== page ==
Business group doesn’t get it

The Texas Association of Business has been one of the more influential interest groups in Austin for a number of years now, and I have no doubt that its president, Bill Hammond, and other leaders truly value the importance of a quality public education system. But they contradict themselves by propping up a governor and other political leaders intent on tearing down our public schools.

This week, TAB took out an ad – headlined “Don’t Fail Us” in the Austin AmericanStatesman, urging unnamed Texas leaders and educators not to retreat from the student “accountability” system enacted by the Legislature in 2009.

“Please do not turn your back on Texas students, their families and the workforce needs of Texas employers,” it exhorts. And, it warns against “a concerted effort to retreat from the very reforms that could improve our state’s public education system and deliver a brighter future for Texas.”

These “reforms” are the STAAR tests that will debut this spring, putting more “accountability” pressure on children. Students will have to pass them to be promoted and eventually to graduate from high school. Unlike the TAKS, the new test scores also will be calculated into students’ grades.

Standardized tests should be administered primarily as a diagnostic tool, to help a teacher determine a student’s strengths and weaknesses. The problem with STAAR is that it is part of an alleged “accountability” system that is upside down. Gov. Rick Perry and the legislative majority heaped more pressure upon children for improved performance while slashing $5.4 billion from the public education budget.

Even state Education Commissioner Robert Scott, a Perry appointee, recognizes the absurdity and the unfairness. In a speech to school administrators earlier this week, Scott apologized for the education funding cuts. He also vowed not to certify the ban on social promotions of children who fail STAAR unless the Legislature appropriates enough money to provide remedial help to students.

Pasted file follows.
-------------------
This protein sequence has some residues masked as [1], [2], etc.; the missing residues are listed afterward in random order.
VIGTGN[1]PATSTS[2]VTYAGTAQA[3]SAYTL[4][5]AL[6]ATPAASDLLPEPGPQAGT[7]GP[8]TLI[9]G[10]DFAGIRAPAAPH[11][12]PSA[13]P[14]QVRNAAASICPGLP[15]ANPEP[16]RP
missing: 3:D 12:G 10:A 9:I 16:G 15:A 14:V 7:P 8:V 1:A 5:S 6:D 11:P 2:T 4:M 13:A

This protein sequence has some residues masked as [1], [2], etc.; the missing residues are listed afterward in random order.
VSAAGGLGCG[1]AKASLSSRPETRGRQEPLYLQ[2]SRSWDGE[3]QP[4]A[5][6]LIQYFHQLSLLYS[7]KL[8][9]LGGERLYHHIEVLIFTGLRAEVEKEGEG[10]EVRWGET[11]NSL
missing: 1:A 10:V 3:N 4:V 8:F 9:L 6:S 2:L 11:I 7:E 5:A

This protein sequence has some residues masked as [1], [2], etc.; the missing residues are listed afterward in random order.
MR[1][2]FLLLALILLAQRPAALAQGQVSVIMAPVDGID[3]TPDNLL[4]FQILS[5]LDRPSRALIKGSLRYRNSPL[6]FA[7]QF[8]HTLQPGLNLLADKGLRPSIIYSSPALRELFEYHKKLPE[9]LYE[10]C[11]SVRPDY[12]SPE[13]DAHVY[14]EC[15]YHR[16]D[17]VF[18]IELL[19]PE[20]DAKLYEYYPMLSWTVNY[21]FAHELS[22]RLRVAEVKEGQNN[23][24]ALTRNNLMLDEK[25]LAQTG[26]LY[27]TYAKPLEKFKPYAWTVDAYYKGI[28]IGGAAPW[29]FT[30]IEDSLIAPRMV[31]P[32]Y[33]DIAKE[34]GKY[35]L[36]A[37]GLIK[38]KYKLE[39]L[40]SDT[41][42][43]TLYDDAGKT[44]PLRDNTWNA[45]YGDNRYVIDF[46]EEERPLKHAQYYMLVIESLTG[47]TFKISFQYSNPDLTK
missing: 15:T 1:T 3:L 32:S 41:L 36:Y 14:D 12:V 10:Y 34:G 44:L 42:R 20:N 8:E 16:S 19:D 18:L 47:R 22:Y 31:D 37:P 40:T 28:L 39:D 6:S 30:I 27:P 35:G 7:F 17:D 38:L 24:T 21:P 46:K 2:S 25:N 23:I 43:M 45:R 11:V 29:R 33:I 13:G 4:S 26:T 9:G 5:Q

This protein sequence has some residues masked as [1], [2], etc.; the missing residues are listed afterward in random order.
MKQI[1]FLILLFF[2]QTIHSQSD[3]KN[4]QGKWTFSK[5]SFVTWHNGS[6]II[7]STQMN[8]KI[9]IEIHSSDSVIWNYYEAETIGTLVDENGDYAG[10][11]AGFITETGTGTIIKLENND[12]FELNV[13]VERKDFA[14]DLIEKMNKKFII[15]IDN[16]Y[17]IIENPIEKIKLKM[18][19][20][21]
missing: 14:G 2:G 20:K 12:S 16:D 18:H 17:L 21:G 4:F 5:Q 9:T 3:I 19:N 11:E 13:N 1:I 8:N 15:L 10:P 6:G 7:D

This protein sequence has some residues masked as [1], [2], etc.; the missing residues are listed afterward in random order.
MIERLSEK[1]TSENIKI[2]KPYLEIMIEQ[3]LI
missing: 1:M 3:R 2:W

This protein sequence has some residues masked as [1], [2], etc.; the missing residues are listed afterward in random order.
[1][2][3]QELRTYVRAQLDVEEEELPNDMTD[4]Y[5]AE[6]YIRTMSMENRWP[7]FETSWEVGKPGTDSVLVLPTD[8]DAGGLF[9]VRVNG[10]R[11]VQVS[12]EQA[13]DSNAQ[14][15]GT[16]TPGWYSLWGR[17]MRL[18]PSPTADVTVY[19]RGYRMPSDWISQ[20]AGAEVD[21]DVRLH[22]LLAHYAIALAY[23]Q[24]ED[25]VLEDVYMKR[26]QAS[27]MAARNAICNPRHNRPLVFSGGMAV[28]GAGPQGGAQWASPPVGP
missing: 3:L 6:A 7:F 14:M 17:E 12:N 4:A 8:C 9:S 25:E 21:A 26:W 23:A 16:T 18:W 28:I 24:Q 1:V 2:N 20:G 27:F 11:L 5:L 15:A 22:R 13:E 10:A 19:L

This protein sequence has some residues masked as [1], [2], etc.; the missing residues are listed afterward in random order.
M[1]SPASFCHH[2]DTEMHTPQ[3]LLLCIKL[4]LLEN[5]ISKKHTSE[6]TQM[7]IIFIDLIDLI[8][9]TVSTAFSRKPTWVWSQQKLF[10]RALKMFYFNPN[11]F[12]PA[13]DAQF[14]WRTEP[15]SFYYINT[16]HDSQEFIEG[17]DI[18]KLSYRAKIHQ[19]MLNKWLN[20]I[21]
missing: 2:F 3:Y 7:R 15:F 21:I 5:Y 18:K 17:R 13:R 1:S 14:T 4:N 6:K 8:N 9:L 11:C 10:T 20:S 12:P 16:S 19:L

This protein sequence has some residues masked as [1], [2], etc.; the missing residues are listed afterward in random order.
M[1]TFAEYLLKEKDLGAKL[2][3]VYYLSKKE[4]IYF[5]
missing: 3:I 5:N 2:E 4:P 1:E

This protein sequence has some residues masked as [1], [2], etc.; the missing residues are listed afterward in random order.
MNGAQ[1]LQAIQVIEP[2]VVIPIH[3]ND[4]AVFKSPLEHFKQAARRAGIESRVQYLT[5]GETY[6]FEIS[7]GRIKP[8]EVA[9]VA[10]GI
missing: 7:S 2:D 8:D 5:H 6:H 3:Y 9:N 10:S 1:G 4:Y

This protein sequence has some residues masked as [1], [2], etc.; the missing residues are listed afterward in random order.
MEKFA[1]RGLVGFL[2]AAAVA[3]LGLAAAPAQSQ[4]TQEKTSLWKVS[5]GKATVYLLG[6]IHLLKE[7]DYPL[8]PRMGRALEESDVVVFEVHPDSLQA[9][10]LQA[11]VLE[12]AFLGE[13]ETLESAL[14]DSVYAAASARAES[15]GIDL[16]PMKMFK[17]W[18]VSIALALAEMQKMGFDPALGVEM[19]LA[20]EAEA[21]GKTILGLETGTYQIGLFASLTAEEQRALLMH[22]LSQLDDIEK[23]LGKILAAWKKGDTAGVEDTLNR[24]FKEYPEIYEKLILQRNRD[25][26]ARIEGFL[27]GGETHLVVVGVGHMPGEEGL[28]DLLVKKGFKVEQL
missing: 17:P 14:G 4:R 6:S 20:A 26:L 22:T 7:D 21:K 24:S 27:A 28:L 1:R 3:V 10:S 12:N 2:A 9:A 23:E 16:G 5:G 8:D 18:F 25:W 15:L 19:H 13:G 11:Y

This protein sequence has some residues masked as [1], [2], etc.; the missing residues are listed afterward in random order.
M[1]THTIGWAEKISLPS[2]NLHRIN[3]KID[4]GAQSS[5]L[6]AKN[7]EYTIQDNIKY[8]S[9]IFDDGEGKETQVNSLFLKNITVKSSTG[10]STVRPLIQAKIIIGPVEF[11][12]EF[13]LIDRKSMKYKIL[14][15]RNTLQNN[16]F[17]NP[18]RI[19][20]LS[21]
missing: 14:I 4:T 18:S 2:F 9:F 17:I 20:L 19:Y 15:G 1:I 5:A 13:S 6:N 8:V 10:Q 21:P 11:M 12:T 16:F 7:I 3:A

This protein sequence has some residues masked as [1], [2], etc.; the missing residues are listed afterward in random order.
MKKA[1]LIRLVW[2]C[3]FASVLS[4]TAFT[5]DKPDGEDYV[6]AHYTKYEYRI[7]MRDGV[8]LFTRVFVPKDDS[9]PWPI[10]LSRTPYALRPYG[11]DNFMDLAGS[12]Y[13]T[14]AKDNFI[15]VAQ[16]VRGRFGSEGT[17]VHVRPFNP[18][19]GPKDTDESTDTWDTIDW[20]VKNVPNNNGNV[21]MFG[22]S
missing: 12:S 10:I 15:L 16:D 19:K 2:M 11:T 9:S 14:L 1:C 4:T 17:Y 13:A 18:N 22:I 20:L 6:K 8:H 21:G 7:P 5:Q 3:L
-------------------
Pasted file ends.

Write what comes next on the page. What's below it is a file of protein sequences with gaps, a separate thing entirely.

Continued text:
Scott’s remarks may have been what prompted the Texas Association of Business to place its ad. But Scott isn’t the problem. The governor and the legislative majority are the problem. They continue to insist that everyone in the educational process be accountable but themselves.

The governor and the legislative majority already have turned their back on Texas students, their families and Texas employers. They already have failed us, and the Texas Association of Business has helped them do it. The TAB political action committee is a longtime supporter of Gov. Perry, including the governor’s 2010 reelection. The committee also endorsed many of the legislators who gave Perry the budget he wanted. They voted for the $5.4 billion in education cuts, while leaving $7.3 billion of taxpayers’ money unspent in the Rainy Day Fund.

TAB likes Perry’s and the legislative majority’s lowtax, lowregulation philosophy. But that is exacting a devastating toll on public schools. Thousands of teachers have lost their jobs, and thousands of classrooms are overcrowded, and no amount of newspaper ads promoting an underfunded, upsidedown “accountability” system for children is going to stop that bleeding.

There is a way the Texas Association of Business can help the public schools, though. It can encourage its members to join with TSTA and sign our petition urging the governor to call a special legislative session now to spend $2.5 billion from the Rainy Day Fund. That would be enough to restore public education funding for the 20122013 school year.

And, when it comes time (soon, we hope) to find a longerrange solution to our inadequate and inequitable school finance system, TAB’s members should support fairminded, realistic funding solutions that will help ensure their future prosperity as well as that of their future employees.

You can sign the TSTA, stopthecuts petition by clicking on this link:


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